However, one day Chance woke up with severe swelling in his left hind leg and obviously, he had difficulty walking.  He received Prevacox and was stall bound for 24 hours.  The vet was called and she arranged to come out the following day.  The next morning, Chance’s left leg was still huge and he was having trouble putting weight on it.  I did the typical leg treatments- icing, wrapping.  The swelling remained.  I tried to get him out of his stall to cold hose his leg and give him a bath but he would not budge.  He was sweaty and breathing heavily and intermittently shivering.  So, I gave him an alcohol and water sponge bath and continued to ice his back legs.   I sat with him for 4 hours waiting for the vet to arrive.  He had a fever and wasn’t interested in eating and his gut sounds were not as audible.  He was drinking, going to the bathroom, and engaging with me.  I debated giving him Banamine but did not want it to mask anything when the vet did arrive.  

The vet arrived, gave him a shot of Banamine and an antihistamine and confirmed that Chance had a fever of 102 degrees and had Lymphingitis.  There was no visible abrasion, puncture, or lump… I asked the vet to do x-rays to ensure that he did not have a break in his leg.  The x-rays confirmed that there was no break.  The vet suggested a regiment of antibiotics, steroids (I really am against using steroids due to the short-term and long-term side effects but in this case, I would try anything to make sure he was comfortable) , prevacox, and a antacid to protect Chance from stomach related issues from the medications.  It was also advised to continue to cold hose or ice and keep his legs wrapped and Chance stall bound.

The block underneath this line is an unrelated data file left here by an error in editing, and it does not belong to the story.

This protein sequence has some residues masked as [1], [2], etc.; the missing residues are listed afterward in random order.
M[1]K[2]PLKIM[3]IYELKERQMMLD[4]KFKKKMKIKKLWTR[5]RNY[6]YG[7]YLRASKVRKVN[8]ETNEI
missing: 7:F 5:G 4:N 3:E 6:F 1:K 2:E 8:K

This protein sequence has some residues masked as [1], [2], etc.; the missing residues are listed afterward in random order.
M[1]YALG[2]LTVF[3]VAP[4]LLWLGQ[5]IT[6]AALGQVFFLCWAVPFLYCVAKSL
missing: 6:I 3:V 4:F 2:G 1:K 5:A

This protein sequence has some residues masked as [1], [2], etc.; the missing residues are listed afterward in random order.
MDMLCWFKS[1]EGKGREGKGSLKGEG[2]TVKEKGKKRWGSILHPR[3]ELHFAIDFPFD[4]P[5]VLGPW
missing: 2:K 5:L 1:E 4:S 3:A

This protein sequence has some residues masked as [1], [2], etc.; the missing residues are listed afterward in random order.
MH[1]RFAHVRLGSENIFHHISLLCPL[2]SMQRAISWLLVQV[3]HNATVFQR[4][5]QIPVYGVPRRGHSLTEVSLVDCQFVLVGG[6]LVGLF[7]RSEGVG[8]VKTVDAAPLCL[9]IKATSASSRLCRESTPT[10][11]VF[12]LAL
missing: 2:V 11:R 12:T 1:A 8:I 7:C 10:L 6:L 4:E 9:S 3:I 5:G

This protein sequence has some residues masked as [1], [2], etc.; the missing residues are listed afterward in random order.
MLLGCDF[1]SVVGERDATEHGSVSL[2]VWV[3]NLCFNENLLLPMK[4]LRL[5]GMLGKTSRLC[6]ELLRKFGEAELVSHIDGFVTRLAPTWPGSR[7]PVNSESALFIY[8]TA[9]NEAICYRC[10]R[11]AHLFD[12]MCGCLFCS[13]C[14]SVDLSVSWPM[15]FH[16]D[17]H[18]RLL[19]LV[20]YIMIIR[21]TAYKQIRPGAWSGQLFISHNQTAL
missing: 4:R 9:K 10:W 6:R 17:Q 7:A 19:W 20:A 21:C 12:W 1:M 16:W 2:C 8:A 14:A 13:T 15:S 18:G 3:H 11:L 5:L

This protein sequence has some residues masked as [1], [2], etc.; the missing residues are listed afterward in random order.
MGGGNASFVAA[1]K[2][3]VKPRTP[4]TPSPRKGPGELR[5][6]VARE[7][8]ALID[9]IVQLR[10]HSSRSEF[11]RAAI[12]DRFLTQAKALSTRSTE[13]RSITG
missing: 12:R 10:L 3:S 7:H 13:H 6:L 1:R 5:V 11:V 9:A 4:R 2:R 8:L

The following day, Chance’s legs were still swollen but his fever had broken.  The vet called to say that the CBC had come back and that his WBC was about 14,00o. She suggested that we stop the steroids and do the antibiotic 2x a day and add in Banamine. I asked her if she could order Baytril (a strong antibiotic that Chance has responded well to in the past) just in case.  And that is what we did.  

Being as Chance had such a strong reaction to whatever it was, I did some thinking, discussing, and researching…first and foremost, why did Chance have such an extreme flare up of Lymphingitis when he was the healthiest he has ever been?  And especially since he had not had a flare up in 3+ years…plus, his scratches were getting better not worse.  The Ozonetherapy boosted his immune system and should provide him with a stronger defense against bacteria, virus’, etc.  So why exactly was he having a flare up?  And that is when it hit me!